Heat printing digital transfers

Digital Decisions: Working with Digital Transfers

Maggi Nicholls is the production manager for Heat Transfer Warehouse's Fargo location. She leads the art department and has been with Heat Transfer Warehouse for five years. 

Digitally printed transfers are a great way to add variety if you are looking to expand your business. Digital transfers allow you to work with small detail and larger color ranges. They often come in a full CMYK process on solvent/eco-solvent printers, but the use of latex ink is becoming more popular in the industry. Latex ink is beneficial because there is little to no dry time needed when printing, therefore increasing the volume of printing. What’s more, printers are available in multiple widths ranging from 20" to 60" to fulfill practically any transfer created.

Let’s explore some of the options available in digital transfers in more depth.

PUTTING IT ALL TOGETHER

There are many brands and types of heat transfer vinyl (HTV) out there that can be used to make digital print transfers. Many factors come into play when deciding the type of heat transfer vinyl used in digitally printed transfers. One of the first factors to consider is what type of material is the transfer being put on? The industry has listened and paid attention to what customers want and is tailoring vinyl to better suit the garments producers are decorating.

If a high percentage of polyester is in the garment of choice, you would want to look at a heat transfer material that applies at a low temperature. The reasoning behind that is polyesters can burn very quickly, creating unwanted marks on your garments if you are not careful. Another good reason for wanting a low-temperature heat transfer vinyl for polyester is you will not have to worry about dye-migration as the temperature is low enough to where it is not reactivating the dyes within the garment. If you are using a nylon garment, awning, or even an umbrella, you will want to look for a digital material that pairs well with that. An all-white T may benefit from using a clear digital print heat transfer. A clear digital transfer will be higher quality than regular heat transfer paper, feel nicer on the shirt, and have a longer lifespan. There are thick, thin, matte, and glossy digital print HTVs out there, so experiment with what works best for you, your machine, and your customer.

Once you have printed your design, right-reading, onto the material of your choosing, the next step in the process is cutting. Digital transfers need to be printed in right-reading because you are printing on top of the material. You will now need a cutter that is compatible with the software you are using to print your design. In your design software, you will have to prepare it with registration marks. These marks are how the computer communicates with your cutter on where to cut. Again, make sure it is in right-reading.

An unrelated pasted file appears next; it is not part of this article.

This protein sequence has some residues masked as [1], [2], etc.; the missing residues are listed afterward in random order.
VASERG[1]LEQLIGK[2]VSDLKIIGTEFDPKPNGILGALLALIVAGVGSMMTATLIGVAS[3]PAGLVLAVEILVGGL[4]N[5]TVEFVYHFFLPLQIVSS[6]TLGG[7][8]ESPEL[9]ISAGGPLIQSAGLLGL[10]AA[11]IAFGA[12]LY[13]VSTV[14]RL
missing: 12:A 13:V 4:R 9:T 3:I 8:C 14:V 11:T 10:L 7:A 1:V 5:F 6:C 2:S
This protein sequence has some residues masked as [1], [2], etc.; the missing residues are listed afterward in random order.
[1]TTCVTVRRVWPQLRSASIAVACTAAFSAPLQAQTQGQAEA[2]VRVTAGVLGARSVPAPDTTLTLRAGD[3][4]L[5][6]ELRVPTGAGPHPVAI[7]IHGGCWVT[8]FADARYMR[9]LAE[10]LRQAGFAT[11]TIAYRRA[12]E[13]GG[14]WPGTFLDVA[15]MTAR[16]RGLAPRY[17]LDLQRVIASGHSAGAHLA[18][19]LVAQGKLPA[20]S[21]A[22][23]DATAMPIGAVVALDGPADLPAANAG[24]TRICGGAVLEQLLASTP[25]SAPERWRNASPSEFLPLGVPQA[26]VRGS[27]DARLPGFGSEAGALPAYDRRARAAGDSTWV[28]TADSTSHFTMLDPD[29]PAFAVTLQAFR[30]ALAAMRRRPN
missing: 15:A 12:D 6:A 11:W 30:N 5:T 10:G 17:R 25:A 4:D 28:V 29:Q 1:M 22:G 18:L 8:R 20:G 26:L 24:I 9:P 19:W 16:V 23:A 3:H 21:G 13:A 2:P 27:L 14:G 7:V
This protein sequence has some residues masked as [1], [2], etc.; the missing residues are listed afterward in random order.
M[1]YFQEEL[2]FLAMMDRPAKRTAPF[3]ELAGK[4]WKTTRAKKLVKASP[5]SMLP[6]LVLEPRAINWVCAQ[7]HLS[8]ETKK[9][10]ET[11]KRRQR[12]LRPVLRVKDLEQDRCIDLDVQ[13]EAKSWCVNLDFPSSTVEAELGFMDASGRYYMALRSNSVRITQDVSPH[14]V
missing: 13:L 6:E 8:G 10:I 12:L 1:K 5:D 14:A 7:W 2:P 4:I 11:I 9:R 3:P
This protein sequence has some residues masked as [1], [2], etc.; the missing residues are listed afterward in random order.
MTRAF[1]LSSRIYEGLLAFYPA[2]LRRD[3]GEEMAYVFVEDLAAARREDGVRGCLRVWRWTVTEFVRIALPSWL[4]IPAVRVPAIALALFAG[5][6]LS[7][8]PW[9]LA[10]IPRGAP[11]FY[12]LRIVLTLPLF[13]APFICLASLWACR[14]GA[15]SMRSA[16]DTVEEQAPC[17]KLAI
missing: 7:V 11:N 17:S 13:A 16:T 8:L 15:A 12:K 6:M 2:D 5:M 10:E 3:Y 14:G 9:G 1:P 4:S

After cutting, you will need to weed the design, which is the process of taking out all the unnecessary pieces, leaving only your desired artwork on the liner. Some material will have a sticky liner, and some will have static. Anything with a static liner is not ideal for detailed designs, only because if a small detail moves or comes off, you cannot put it back in its place.

After completing a digitally printed transfer, you will need to choose a mask, or what is sometimes called an application tape. It is important to note that the mask needs to be heat transfer specific as materials like sign vinyl also require a mask, but the two are far from the same. When purchasing your digital heat transfer vinyl, it'll likely say which masks pair best. Different masks also come in different tack levels. The thinner the heat transfer vinyl, the lower the tack mask needs to be. Once you have applied the mask, you will need a squeegee to make sure the mask is firmly attached to your transfer. Then the liner of the material will need to be taken off before pressing.  Place the liner of the mask on the back with the transfer for storage. Finally, it's time for pressing. 

All digital heat transfer material will have specific pressing instructions. For example, temperature, time, pressure, and peel requirements will vary. Peel can be more impactful than you might realize as peeling a 'cold' transfer while it's hot can completely ruin it. It is crucial to follow the proper application instructions on any material to ensure the product will work to its best abilities and have the lifespan that it should.

Fun fact: Some digitally printed materials shouldn’t be washed until 24 hours after transfer application. This is to ensure that the design is fully dried and will not alter in the wash.

Digitally printed heat transfers can bring a variety of jobs to your business, and there are many ways to achieve looks to suit practically any customer. It is all about experimenting and following the application instructions.

This article appears in the March issue of Printwear. Don't miss out on other industry-focused pieces like this—subscribe today!